Wage-earners contemplating a divorce sometimes think their pension accounts do not count as marital property. After all, they were the only ones contributing, so why should they divide the account?
The divorce rate among baby boomers remains high in the U.S. During the last 20 years, the divorce rate has doubled for people age 50 and older. In 2010, one in four divorces in the U.S. was between couples in that age group.
Many older couples getting divorced worry about who will get to keep the house. However, older individuals getting divorced should be more concerned with dividing their retirement plans.
Earlier this week, we wrote a blog post about so-called "gray divorce," which refers to the increasingly-common phenomenon of divorce after the age of 50.
Earlier this year, we wrote a Georgia family law blog post about the increasingly-common trend that is referred to in the media as "gray divorce." In that earlier post, we reported that, although the divorce rate has generally stabilized over the past 20 years, the rate for people over the age of 50 has actually doubled during that time period.
Although this particular case did not originate in our state, Georgia readers of our blog might be interested in it none the less. The case involves a police chief who was convicted on charges of insurance fraud and official misconduct. Although he intends to appeal his conviction, if it holds up in appeals court he could lose his $11,000 monthly pension. Prior to his conviction, and alleged illegal activities he was divorced.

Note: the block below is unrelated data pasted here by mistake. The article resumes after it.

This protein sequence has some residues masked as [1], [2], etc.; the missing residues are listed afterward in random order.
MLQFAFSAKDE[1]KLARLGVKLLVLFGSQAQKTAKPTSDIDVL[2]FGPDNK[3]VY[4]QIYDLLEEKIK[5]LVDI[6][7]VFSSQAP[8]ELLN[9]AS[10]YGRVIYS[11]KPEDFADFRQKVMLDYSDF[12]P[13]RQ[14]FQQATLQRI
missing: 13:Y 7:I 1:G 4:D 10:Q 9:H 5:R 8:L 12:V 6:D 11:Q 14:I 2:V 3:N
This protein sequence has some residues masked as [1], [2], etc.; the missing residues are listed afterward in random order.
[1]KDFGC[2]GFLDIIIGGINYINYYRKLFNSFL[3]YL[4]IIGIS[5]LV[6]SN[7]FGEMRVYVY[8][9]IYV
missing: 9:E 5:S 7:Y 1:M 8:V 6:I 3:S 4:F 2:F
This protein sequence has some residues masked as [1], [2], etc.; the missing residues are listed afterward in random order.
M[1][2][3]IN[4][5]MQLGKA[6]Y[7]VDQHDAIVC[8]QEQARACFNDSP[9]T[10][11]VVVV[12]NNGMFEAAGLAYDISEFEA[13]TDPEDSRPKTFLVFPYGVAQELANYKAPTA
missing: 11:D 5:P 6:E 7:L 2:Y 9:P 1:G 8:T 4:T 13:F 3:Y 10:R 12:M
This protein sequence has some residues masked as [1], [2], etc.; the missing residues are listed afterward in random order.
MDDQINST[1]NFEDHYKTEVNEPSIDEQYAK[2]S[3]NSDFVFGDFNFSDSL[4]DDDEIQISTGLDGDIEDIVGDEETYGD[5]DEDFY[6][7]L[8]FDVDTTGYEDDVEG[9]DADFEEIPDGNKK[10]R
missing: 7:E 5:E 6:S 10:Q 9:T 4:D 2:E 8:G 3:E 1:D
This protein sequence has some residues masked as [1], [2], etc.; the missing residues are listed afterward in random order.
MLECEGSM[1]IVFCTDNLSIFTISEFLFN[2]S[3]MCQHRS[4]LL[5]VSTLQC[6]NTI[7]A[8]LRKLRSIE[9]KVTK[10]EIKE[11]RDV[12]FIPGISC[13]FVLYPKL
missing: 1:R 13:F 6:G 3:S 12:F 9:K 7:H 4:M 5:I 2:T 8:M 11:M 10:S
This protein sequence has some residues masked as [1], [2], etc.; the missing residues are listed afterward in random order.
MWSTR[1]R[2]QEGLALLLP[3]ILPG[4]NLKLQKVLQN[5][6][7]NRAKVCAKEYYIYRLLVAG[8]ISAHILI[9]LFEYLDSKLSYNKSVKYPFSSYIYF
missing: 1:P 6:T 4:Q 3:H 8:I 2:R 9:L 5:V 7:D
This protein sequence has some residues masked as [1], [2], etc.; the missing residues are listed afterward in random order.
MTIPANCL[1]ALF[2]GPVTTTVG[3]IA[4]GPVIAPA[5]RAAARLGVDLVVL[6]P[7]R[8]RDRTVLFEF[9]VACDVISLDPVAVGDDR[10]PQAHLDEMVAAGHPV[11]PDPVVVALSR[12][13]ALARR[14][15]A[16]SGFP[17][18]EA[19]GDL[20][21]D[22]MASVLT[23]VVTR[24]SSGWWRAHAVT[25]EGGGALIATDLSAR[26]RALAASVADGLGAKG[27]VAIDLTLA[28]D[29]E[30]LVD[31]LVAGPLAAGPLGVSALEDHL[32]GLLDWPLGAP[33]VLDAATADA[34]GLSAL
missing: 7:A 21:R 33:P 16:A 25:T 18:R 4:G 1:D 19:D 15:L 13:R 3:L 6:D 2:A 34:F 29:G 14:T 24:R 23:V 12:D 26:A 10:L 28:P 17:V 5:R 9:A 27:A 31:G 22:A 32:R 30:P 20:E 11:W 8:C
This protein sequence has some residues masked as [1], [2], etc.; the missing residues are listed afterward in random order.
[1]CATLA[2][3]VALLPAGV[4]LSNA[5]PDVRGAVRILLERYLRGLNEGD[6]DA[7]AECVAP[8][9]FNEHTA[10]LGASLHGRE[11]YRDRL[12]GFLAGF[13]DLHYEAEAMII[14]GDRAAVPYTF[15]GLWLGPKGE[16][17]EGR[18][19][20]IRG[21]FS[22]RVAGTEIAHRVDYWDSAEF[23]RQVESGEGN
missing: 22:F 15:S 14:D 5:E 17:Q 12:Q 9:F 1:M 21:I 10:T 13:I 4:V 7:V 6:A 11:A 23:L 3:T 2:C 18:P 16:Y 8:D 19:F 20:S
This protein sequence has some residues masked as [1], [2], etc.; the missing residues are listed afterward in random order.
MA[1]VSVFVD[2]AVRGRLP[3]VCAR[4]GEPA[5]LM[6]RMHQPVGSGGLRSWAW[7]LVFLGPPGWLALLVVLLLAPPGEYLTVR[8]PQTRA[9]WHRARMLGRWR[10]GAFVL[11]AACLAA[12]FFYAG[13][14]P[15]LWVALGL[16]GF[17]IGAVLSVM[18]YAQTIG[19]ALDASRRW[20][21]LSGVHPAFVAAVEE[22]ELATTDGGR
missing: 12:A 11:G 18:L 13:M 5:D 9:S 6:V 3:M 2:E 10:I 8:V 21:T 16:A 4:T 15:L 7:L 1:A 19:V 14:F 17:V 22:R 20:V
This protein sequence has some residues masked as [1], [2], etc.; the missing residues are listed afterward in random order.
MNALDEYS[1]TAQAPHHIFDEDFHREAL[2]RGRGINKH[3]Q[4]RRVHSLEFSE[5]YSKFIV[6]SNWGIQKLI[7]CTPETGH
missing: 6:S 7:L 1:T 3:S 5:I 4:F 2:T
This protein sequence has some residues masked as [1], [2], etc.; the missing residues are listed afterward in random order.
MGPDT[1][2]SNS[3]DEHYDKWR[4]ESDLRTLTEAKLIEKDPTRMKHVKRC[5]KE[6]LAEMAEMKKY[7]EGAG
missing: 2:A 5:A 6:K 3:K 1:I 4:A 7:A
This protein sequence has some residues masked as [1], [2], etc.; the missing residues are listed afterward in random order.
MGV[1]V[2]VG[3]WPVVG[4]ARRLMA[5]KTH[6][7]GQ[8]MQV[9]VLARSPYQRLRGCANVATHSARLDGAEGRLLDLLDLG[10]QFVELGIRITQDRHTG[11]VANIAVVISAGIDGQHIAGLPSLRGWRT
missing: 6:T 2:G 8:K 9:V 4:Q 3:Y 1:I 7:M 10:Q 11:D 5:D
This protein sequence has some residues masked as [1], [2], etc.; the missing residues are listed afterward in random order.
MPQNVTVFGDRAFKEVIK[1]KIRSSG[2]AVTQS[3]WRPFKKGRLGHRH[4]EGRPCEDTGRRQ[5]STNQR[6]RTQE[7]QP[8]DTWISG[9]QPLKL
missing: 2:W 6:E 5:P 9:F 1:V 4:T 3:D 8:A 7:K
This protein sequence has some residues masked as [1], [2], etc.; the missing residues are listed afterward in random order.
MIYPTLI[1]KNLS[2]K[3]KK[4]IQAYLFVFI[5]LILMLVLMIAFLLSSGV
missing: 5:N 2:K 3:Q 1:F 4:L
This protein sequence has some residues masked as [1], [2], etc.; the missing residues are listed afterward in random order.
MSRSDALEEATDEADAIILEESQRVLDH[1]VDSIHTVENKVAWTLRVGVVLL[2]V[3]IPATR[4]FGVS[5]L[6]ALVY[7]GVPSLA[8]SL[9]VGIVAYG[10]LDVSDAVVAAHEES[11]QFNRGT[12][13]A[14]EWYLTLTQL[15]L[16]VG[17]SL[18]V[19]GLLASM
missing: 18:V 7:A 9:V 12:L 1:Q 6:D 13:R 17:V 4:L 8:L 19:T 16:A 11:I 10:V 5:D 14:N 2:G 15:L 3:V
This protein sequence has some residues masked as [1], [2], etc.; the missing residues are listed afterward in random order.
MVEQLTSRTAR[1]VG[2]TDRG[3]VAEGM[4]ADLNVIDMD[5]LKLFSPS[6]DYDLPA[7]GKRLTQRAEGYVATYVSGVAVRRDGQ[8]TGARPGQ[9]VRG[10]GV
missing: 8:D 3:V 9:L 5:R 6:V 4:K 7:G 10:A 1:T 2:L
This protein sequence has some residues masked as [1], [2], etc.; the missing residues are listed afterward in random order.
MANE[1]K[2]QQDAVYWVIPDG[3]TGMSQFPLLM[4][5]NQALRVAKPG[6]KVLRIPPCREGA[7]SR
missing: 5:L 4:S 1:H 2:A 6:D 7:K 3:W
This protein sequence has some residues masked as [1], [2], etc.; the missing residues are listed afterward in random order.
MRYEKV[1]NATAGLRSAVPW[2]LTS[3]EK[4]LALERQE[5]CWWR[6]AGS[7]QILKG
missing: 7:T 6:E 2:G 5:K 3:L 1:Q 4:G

When you are just starting the divorce process, it is easy to become overwhelmed by the sheer number of unfamiliar terms that you encounter on a daily basis. Collaborative law, mediation, spousal support, equitable division and parenting time are all common (and often-confusing) legal family law phrases, to name a few of many.
According to a recent study, women who file for divorce are more likely to suffer long-term financial repercussions of that split than women who remain married or remarry following divorce. Specifically, the data indicates that divorced women may end up with less money when they enter retirement as a result of the loss of their former spouse's Social Security retirement benefits.
Earlier this month, a federal appeals court ruled that an airline cannot decide that a pilot's divorce is fake, dismissing a lawsuit that accused nine pilots of divorcing their spouses in an attempt to tap into their pension benefits early.
The division of marital property in a divorce proceeding can be of significant, if not overriding, importance. In many ending marriages, there is much to consider, including the family home, alimony obligations, pension and retirement accounts, investments of various types, as well as tax consequences that are often at play.